Questions that could save a life

Elizabeth Hersh is Senior Rabbi at Temple Emanuel (TE), and a blogger on the Jewish Light’s website (

By Rabbi Elizabeth Hersh

A couple of months ago when being admitted to a local emergency room, I was asked the usual questions about insurance and health history. While I was in considerable and visible discomfort, the woman asking the questions kept her head turned away from me and her eyes on the computer screen as she asked two very important questions. She inquired about domestic violence as well as if I was comfortable in my own home. 

These are appropriate questions to be asked in this setting. They should be addressed to both men and women. What I was curious about was the setting in which I was asked. My spouse and a friend were standing there with me! While I am fortunate to be in a safe and loving relationship, many are not. To be given an opportunity to say “help” could be to save a life.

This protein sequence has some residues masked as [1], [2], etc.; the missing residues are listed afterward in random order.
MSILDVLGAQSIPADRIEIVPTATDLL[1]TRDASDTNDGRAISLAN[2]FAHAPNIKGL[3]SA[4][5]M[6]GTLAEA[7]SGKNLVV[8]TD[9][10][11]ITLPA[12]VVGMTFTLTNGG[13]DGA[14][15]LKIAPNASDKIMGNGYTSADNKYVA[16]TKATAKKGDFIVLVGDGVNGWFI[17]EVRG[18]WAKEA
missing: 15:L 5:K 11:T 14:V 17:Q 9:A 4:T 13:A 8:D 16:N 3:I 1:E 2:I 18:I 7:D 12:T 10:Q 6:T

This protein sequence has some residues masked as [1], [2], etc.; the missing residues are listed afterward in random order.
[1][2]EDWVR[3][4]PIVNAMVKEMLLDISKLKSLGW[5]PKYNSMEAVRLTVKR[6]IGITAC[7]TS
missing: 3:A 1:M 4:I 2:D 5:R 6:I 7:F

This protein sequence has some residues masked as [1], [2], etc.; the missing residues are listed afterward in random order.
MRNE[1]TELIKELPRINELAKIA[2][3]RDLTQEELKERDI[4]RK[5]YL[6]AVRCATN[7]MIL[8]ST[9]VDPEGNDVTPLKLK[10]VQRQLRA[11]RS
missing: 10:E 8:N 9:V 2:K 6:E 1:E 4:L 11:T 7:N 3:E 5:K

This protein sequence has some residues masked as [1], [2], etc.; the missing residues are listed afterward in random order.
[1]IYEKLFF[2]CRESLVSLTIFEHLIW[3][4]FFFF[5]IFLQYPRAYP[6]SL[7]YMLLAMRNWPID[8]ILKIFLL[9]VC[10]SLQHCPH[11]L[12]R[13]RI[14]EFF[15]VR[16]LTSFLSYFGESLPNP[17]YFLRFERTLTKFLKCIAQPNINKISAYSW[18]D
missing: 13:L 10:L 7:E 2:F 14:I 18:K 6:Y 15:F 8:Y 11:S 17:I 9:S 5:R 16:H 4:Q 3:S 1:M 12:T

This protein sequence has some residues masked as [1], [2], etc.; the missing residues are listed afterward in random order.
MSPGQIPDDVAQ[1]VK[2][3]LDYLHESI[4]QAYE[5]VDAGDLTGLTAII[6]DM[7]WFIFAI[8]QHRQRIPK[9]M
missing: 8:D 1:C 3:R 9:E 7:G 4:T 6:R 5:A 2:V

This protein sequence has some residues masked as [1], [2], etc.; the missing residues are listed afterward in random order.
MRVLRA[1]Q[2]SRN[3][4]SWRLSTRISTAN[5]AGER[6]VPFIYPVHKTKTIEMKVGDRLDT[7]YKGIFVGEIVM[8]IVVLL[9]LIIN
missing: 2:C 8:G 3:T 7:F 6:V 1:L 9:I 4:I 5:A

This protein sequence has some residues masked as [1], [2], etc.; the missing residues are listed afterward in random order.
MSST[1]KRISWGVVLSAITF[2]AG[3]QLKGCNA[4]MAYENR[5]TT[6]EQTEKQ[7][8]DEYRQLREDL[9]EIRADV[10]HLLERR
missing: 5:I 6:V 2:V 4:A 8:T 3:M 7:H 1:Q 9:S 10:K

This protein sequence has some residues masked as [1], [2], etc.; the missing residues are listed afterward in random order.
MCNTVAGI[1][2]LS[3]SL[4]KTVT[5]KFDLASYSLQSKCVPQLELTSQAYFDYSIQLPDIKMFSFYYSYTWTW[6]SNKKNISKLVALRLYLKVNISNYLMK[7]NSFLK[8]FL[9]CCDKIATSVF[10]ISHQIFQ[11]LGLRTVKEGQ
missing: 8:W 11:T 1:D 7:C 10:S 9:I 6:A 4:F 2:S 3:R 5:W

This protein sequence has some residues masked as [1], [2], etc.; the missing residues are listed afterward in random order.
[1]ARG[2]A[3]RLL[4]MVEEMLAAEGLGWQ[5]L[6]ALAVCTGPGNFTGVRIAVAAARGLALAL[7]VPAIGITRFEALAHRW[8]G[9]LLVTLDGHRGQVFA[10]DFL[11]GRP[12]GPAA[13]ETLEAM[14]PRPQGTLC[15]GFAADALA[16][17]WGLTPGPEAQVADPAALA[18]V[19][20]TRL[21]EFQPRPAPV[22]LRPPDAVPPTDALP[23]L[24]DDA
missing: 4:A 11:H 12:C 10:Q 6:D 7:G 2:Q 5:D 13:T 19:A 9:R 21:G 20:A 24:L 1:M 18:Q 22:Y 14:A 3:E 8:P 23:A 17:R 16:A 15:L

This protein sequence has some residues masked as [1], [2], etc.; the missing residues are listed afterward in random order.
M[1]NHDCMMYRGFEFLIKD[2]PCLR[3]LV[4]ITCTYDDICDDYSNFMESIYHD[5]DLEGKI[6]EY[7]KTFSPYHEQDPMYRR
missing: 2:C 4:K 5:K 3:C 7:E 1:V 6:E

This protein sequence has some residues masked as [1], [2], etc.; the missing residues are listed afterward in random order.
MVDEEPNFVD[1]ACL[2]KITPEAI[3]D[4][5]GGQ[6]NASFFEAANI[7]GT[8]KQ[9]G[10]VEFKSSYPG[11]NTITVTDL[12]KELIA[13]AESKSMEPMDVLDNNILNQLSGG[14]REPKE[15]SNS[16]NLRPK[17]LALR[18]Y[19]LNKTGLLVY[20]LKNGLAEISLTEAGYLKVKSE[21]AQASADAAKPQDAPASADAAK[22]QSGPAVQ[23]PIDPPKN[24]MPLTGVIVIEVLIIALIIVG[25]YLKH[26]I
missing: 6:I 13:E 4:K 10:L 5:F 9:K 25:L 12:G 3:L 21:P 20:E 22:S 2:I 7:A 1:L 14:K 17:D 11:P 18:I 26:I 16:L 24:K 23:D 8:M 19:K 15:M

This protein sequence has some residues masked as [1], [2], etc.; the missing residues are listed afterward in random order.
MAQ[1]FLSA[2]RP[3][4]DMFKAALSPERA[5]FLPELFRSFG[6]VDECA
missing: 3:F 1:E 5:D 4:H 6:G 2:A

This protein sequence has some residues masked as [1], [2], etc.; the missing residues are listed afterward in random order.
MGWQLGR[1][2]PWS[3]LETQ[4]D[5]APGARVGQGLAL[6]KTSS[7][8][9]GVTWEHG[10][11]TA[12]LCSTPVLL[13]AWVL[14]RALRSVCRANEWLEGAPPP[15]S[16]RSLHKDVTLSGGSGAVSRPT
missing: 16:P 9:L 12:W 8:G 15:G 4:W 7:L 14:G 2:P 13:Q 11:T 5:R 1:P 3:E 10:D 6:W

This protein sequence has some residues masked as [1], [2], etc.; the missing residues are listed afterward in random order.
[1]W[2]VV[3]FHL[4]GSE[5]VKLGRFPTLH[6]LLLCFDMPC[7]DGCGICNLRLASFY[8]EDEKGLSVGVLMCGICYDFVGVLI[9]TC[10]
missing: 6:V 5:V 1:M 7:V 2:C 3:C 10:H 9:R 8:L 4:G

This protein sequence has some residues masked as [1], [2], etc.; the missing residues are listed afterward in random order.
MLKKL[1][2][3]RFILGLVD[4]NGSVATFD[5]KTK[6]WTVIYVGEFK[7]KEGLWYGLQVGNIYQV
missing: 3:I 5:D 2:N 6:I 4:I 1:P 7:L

However, shouldn’t these pertinent and potentially life-saving questions be asked in private? How can someone who suffers from emotional, mental or physical abuse answer honestly with others, especially a partner, standing right there? Imagine the scene afterwards if one were to say in front of one’s abuser, “Yes. I fear for my life.” 

I understand that everyone is busy and time is of the essence. But, couldn’t these questions be asked in privacy? Hospitals are busy places. Doctors, nurses and social workers are there to save lives. Would it be possible to find a more efficient moment to ask a question that may save more lives? After all, to save one life is to save the entire world.

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